With less than a month before the Florida congressional primary on August 30, incumbent Debbie Wasserman Schultz is facing a potential Federal Elections Committee (FEC) complaint from progressive challenger and law professor Tim Canova.
Canova alleges that evidence in WikiLeaks' release of internal emails from the Democratic National Committee (DNC) show Wasserman Schultz using DNC resources to strategize against his congressional campaign. Wasserman Shultz resigned as party chair last month after the emails showed the DNC favoring Hillary Clinton's campaign over Bernie Sanders'. The congresswoman now works for Clinton's campaign.
"It's very clear that Wasserman Schultz was using the DNC resources to monitor my campaign and to strategize on how to crush the campaign," Canova said on MSNBC's "Meet the Press Daily" Monday.
"That's a violation of federal law," Canova added. He said he plans to file the FEC complaint soon.
Indeed, a quick search of the leaked emails show DNC staffers warning each other about the activities of Canova campaign staffers and surrogates, such as Zack Exley and Warren Gunnels, as well as deeply involved in coordinating and seeking positive media coverage for a May speech Wasserman Schultz gave in Alaska, during which Canova Skyped in to a separate venue to provide an alternate talk for progressive Democrats.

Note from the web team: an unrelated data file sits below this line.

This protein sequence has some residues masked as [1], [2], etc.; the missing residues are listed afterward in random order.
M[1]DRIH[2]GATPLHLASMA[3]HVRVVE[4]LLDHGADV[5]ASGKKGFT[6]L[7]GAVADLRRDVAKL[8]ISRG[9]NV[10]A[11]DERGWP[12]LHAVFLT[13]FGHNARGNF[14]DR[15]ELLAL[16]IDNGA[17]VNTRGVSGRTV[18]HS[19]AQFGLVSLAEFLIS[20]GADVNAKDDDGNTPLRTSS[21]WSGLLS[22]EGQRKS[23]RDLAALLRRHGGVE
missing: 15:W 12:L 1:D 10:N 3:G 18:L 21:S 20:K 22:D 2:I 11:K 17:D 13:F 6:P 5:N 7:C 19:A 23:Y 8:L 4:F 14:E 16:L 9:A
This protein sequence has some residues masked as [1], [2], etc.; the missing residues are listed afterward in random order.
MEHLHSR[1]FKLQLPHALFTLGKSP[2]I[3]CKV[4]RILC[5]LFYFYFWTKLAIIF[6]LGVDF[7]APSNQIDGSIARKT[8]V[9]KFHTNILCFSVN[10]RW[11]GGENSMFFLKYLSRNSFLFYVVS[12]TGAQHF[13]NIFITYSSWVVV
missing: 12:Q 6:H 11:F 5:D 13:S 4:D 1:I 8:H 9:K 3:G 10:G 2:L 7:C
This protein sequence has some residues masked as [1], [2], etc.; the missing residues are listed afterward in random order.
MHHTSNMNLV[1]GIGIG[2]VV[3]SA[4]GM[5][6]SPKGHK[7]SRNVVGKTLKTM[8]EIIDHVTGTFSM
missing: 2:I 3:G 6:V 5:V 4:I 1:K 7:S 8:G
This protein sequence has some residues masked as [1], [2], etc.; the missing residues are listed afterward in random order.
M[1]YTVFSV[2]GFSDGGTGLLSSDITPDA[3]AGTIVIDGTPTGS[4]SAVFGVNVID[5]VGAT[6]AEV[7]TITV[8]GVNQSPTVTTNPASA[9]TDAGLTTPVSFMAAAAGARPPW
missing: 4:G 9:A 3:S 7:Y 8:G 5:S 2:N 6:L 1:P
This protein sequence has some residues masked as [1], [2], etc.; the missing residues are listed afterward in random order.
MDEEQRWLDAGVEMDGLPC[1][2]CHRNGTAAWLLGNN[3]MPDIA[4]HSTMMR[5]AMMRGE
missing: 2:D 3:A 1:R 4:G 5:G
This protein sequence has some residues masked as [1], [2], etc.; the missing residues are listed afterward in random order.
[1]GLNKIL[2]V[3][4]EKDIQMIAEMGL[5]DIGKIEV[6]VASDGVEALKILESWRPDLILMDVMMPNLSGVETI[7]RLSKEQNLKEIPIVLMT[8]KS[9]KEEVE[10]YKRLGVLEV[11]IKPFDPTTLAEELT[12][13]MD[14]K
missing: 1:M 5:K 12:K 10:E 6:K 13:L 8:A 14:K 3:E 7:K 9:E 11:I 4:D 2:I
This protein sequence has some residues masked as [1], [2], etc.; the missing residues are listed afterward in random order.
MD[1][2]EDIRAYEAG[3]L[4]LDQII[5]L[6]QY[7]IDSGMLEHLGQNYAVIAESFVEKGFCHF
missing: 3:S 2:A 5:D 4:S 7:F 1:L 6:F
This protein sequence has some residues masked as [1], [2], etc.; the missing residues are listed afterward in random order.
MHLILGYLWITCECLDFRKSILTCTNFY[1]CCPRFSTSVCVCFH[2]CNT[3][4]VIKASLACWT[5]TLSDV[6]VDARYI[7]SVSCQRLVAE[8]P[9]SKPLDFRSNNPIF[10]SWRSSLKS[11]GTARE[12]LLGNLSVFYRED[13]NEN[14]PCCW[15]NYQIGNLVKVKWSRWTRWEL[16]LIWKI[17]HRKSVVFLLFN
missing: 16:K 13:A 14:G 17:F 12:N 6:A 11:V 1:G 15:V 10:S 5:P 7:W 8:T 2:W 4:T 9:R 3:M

The emails also show DNC staffers advising Wasserman Schultz on her response to Sanders' endorsement of Canova in May. "It begins," one staffer wrote, forwarding Sanders' email to supporters about the endorsement to other DNC insiders.
DNC communications director Luis Miranda later sent Wasserman Schultz a draft of a proposed statement for her to issue in response to Sanders' endorsement. "Debbie ...please approve...team thinks this is the right approach...'High Road,'" Miranda wrote.
The statement Miranda's internal team drafted, which asserted that Wasserman Schultz would "remain neutral" in the race between Sanders and Hillary Clinton "despite" Sanders' endorsement of Canova, was the one Wasserman Schultz eventually issued to the press.
"That's just the tip of the iceberg about what she was doing at the DNC," Canova said. "A lot of folks are unhappy with her[...] she'll be a drag on the ticket at this point."
While Wasserman Schultz initially had a formidable lead over Canova in polls, the latest surveys show Canova swiftly closing in on the incumbent, as Common Dreams reported.